Iranian chess player without headscarf 'did not represent country', official says

Women competing in sport on behalf of Iran are required to the hijab

Iranian chess player Sarasadat Kademalsharieh has competed at international competitions without a hijab. Reuters
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Iranian chess player Sarasadat Khademalsharieh was not representing the country when she competed at international competitions in Kazakhstan without a hijab, the head of Iran's chess federation has said.

Hassan Tamini said "this chess player participated freely and at her own expense" without going through the federation, the semi-official Fars news agency reported.

"We didn't expect this chess player to do this because she had participated in the previous tournaments in compliance with the standards," he said.

Khademalsharieh, 25, took part at the International Chess Federation World Rapid and Blitz Chess Championships in Almaty.

Attendees at the event said Khademalsharieh appeared for the second day of the event, and was not wearing a headscarf.

Reports suggest that she will not return home at the end of the tournament, and will instead take up residence in Spain with her husband and child, according to the El País newspaper.

She is ranked No 804 in the world, the International Chess Federation website shows.

The woman grandmaster's profile picture on the federation's website shows her wearing a dark blue headscarf that does not cover all of her hair.

Mass protests in Iran are in their third month after the death of Kurdish-Iranian woman Mahsa Amini, 22, in police custody.

She was arrested by the morality police for being breaching the country's dress code.

Women participating in international competitions on behalf of Iran are required to wear a headscarf and abide by the dress code.

Last month, Iran denounced speed skater Niloufar Mardani after she attended a competition in Turkey without a headscarf.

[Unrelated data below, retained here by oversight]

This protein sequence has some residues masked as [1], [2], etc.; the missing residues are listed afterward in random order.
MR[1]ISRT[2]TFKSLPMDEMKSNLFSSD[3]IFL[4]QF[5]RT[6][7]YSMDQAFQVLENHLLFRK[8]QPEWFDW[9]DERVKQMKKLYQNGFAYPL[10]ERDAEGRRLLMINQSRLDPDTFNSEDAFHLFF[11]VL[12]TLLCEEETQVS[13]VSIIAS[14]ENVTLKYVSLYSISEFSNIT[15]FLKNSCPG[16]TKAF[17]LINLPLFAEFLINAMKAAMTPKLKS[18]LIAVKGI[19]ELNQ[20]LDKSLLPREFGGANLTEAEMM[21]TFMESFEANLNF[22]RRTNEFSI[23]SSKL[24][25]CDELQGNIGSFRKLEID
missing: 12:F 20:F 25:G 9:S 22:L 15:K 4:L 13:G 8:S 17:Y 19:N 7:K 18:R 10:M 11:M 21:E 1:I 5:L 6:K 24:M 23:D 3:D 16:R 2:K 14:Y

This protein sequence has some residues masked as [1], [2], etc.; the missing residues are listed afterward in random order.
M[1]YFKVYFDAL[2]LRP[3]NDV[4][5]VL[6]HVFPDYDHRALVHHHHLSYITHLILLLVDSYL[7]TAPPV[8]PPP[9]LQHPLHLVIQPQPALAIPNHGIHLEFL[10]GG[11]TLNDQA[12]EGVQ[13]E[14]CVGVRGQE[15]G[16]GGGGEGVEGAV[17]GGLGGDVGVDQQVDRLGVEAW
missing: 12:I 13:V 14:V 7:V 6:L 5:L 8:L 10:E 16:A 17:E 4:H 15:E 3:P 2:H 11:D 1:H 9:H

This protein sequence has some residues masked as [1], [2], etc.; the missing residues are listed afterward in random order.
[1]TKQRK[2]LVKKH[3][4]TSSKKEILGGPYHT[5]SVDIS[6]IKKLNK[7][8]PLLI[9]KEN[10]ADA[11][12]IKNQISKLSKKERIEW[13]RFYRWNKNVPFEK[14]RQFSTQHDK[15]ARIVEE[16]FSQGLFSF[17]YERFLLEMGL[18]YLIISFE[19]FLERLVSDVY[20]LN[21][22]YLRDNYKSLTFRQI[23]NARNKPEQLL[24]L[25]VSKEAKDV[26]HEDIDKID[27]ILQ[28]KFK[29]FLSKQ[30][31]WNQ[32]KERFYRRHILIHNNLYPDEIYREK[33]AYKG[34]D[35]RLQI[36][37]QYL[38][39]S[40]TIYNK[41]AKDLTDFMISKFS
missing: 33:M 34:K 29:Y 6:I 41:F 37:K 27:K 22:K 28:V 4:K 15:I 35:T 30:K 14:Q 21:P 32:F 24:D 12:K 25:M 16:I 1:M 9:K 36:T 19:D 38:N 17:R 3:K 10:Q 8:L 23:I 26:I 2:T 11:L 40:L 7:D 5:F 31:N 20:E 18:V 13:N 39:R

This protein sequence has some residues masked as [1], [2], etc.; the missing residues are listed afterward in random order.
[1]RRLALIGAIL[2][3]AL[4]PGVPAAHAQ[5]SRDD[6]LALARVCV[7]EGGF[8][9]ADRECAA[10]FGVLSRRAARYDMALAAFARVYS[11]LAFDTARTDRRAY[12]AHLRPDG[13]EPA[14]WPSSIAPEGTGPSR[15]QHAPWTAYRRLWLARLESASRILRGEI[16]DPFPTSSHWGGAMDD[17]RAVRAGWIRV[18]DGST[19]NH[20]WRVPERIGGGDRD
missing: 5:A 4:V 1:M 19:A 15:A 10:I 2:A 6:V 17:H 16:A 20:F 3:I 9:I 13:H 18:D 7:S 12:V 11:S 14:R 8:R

Iranian climber Elnaz Rekabi faced criticism in Iran. Picture: Facebook

Mardani participated without authorisation, Iran's Sports Ministry was quoted as saying by the Fars news agency.

In October, climber Elnaz Rekabi wore only a headband at the Asian Championships in Seoul.

She apologised for the incident and told state media that her headscarf slipped off accidentally.

Two months later, it was reported that Iranian authorities demolished Rekabi's family home for its “unauthorised construction and use of land”.

Support from footballers and athletes

Sport has become a sensitive arena during the protests, with several prominent female athletes and male footballers expressing their support.

In 2020, an Iranian chess referee said she was afraid to return home after adjudicating a women's tournament without wearing a headscarf.

Shohreh Bayat, 34, said she would not go back to Iran unless she was given security guarantees in writing from the country's chess federation.

"I really hope they will provide me something to ensure I will be safe if I come back to Iran," she said at the time.

"But if that doesn't happen, I'm just examining my options and considering anything."

Her Twitter profile says she lives in London and includes an image of her without a headscarf. She has described herself as a refugee and "human rights advocate".

Updated: December 30, 2022, 12:44 AM
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